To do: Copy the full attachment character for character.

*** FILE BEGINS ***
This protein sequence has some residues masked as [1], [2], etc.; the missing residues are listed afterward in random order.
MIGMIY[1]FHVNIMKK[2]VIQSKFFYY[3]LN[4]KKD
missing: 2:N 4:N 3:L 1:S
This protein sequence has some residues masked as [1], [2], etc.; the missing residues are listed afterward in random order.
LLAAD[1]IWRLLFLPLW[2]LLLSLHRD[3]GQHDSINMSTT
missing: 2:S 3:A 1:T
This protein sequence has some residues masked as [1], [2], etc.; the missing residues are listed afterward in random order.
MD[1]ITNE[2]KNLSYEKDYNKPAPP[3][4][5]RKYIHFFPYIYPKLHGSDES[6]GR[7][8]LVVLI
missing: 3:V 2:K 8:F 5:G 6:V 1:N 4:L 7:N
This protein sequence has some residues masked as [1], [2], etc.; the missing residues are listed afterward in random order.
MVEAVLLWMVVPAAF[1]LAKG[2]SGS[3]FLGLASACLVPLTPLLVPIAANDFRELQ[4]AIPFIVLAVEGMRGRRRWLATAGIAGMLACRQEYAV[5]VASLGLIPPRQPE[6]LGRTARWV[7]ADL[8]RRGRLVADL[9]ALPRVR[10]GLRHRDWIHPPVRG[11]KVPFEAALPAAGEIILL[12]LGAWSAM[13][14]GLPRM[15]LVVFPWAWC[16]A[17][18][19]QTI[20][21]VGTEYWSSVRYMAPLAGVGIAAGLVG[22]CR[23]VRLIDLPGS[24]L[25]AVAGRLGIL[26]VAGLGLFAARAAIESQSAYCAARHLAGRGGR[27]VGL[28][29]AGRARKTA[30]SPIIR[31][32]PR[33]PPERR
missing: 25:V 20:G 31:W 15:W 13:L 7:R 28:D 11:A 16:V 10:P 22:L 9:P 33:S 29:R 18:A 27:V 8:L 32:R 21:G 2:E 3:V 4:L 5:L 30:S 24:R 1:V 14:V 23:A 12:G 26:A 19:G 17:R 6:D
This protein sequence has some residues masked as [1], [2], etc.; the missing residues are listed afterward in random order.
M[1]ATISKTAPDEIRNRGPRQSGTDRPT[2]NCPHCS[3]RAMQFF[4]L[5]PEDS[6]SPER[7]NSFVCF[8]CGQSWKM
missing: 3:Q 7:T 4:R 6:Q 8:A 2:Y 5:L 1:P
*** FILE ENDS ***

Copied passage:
This protein sequence has some residues masked as [1], [2], etc.; the missing residues are listed afterward in random order.
MIGMIY[1]FHVNIMKK[2]VIQSKFFYY[3]LN[4]KKD
missing: 2:N 4:N 3:L 1:S
This protein sequence has some residues masked as [1], [2], etc.; the missing residues are listed afterward in random order.
LLAAD[1]IWRLLFLPLW[2]LLLSLHRD[3]GQHDSINMSTT
missing: 2:S 3:A 1:T
This protein sequence has some residues masked as [1], [2], etc.; the missing residues are listed afterward in random order.
MD[1]ITNE[2]KNLSYEKDYNKPAPP[3][4][5]RKYIHFFPYIYPKLHGSDES[6]GR[7][8]LVVLI
missing: 3:V 2:K 8:F 5:G 6:V 1:N 4:L 7:N
This protein sequence has some residues masked as [1], [2], etc.; the missing residues are listed afterward in random order.
MVEAVLLWMVVPAAF[1]LAKG[2]SGS[3]FLGLASACLVPLTPLLVPIAANDFRELQ[4]AIPFIVLAVEGMRGRRRWLATAGIAGMLACRQEYAV[5]VASLGLIPPRQPE[6]LGRTARWV[7]ADL[8]RRGRLVADL[9]ALPRVR[10]GLRHRDWIHPPVRG[11]KVPFEAALPAAGEIILL[12]LGAWSAM[13][14]GLPRM[15]LVVFPWAWC[16]A[17][18][19]QTI[20][21]VGTEYWSSVRYMAPLAGVGIAAGLVG[22]CR[23]VRLIDLPGS[24]L[25]AVAGRLGIL[26]VAGLGLFAARAAIESQSAYCAARHLAGRGGR[27]VGL[28][29]AGRARKTA[30]SPIIR[31][32]PR[33]PPERR
missing: 25:V 20:G 31:W 15:W 13:L 7:R 28:D 11:A 16:V 10:P 22:L 9:P 33:S 29:R 18:A 27:V 8:L 32:R 21:G 2:E 3:V 4:L 5:L 30:S 24:R 1:V 14:V 23:A 12:G 26:A 19:G 17:R 6:D
This protein sequence has some residues masked as [1], [2], etc.; the missing residues are listed afterward in random order.
M[1]ATISKTAPDEIRNRGPRQSGTDRPT[2]NCPHCS[3]RAMQFF[4]L[5]PEDS[6]SPER[7]NSFVCF[8]CGQSWKM
missing: 3:Q 7:T 4:R 6:Q 8:A 2:Y 5:L 1:P